In our passage from the Book of Hebrews, the very first sermon, as we know it, that was written down in The New Testament.  This ancient sermon tries to find in the midst of the cracks of the world, the hope and the light of the Redeemer.  Recognizing the brokenness of the world, in the opening stanzas, which sound almost like a hymn, he talks about Jesus Christ as the Son of God, being like a light that shines through the cracks of the world.  He does so because Jesus Christ is the embodiment, the incarnation of the light that we need to see when everything seems to be falling apart. When it seems that everything is chaos, there is Christ!  He does so by making two incredible affirmations.  You might say, “What has this got to do with the puffy eyed woman in Puerto Rico?  Or those who have suffered from the chaos, from the cracks in creation?  Well, my friends, it upholds that Jesus Christ, as the Son of God, before the incarnation, before his physical birth, was there with the Father and the Spirit at the creation of the world.  He says of this Christ:  “He is the heir of all things, through whom everything that has been made has been made.”
 
Now, some have said that this is just the opinion of the writer of Hebrews, he was alone in making this really strange comment about the Son of God being present at the beginning of the world.  But, that is not true.  In The Book of John at the very beginning of the Gospel, the Word, which is associated with the Son of God – the Word of God and the Son of God – begins with:  “In the beginning was the Word, and the Word was with God, and the Word was God.”  He was with God in the beginning, and through Him all things were made, and without him nothing was made.  There you go!  Similarly, Paul, in writing to the Corinthians in his first letter in Chapter 8 said, “Yet for us there is but One God, the Father, from whom all things came and for whom we live, and there is but One Lord, Jesus Christ, through whom all things came, and through whom we live.”  So, Hebrews, John and Paul!  Many of the writers of The New Testament understood that Jesus of Nazareth, who they had seen and followed, was also the existing Son of God, and that the Son of God was there at the creation of the world.  You might say, “Andrew, this is all a theological nicety, but does it mean anything?”  Oh, it means so much!  Because it tells us that in biblical terms the world was created with a reason and purpose, in the image of God, and that creation itself bears the marks of a personal God. It is not random chance, powerful nature, or physical activity.  We are here, this Earth has been created, and it has a purpose.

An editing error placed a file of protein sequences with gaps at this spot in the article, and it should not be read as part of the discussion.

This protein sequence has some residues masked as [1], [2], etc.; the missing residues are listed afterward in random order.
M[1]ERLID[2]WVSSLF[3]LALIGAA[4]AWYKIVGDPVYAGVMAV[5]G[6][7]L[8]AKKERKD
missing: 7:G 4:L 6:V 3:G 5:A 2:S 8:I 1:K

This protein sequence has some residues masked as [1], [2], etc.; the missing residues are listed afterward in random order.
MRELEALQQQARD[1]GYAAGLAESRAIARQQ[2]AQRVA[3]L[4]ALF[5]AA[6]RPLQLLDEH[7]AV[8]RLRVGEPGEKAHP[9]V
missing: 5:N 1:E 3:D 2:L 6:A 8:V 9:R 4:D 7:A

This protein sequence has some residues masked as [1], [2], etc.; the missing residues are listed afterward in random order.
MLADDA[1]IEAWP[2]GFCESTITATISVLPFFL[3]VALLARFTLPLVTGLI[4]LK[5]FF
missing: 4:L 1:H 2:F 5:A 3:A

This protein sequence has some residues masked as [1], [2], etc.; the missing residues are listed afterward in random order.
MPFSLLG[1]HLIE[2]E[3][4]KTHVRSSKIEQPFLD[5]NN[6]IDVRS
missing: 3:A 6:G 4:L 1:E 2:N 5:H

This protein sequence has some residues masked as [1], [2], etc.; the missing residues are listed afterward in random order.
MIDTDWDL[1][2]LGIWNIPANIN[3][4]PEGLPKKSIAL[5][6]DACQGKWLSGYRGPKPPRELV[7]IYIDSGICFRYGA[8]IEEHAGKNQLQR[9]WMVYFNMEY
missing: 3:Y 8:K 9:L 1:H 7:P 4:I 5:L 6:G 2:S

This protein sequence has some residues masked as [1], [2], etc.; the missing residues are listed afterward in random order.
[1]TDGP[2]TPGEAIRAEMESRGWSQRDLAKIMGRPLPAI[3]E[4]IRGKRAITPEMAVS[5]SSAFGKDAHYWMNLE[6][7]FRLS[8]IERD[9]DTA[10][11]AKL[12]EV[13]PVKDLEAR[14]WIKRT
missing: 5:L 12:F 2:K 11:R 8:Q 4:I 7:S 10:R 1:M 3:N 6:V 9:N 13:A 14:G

This morning, on behalf of you, I have had the privilege of holding three babies in my arms.  I gazed into their eyes, and I placed water on their heads, and you know what I saw?  I saw the image of God!  In every child that has been created, in every being, in every era, and every time on every continent, we are in the Imago Dei, the image of God.  We are made in the image of his Son, in the image of Christ.  “Male and female he made them” says The Book of Genesis. This tells me that this light, Jesus Christ, whom we call the Redeemer and Saviour of the World, is the one who identifies in the midst of the cracks of the world, with those who have been created in his image.  This isn’t just high philosophy, or high theology, this is the very reason we care for each other.  It is the very reason why numbers are not statistics when there is a crack in creation; they are God’s children who are part of it.  When we are called to reach down into the depths and the mire of the cracks of humanity in all its needs, we do it because those people were created in the image of God.  Christ was there at the beginning of creation, and he is the fulfillment and the heir of all of us.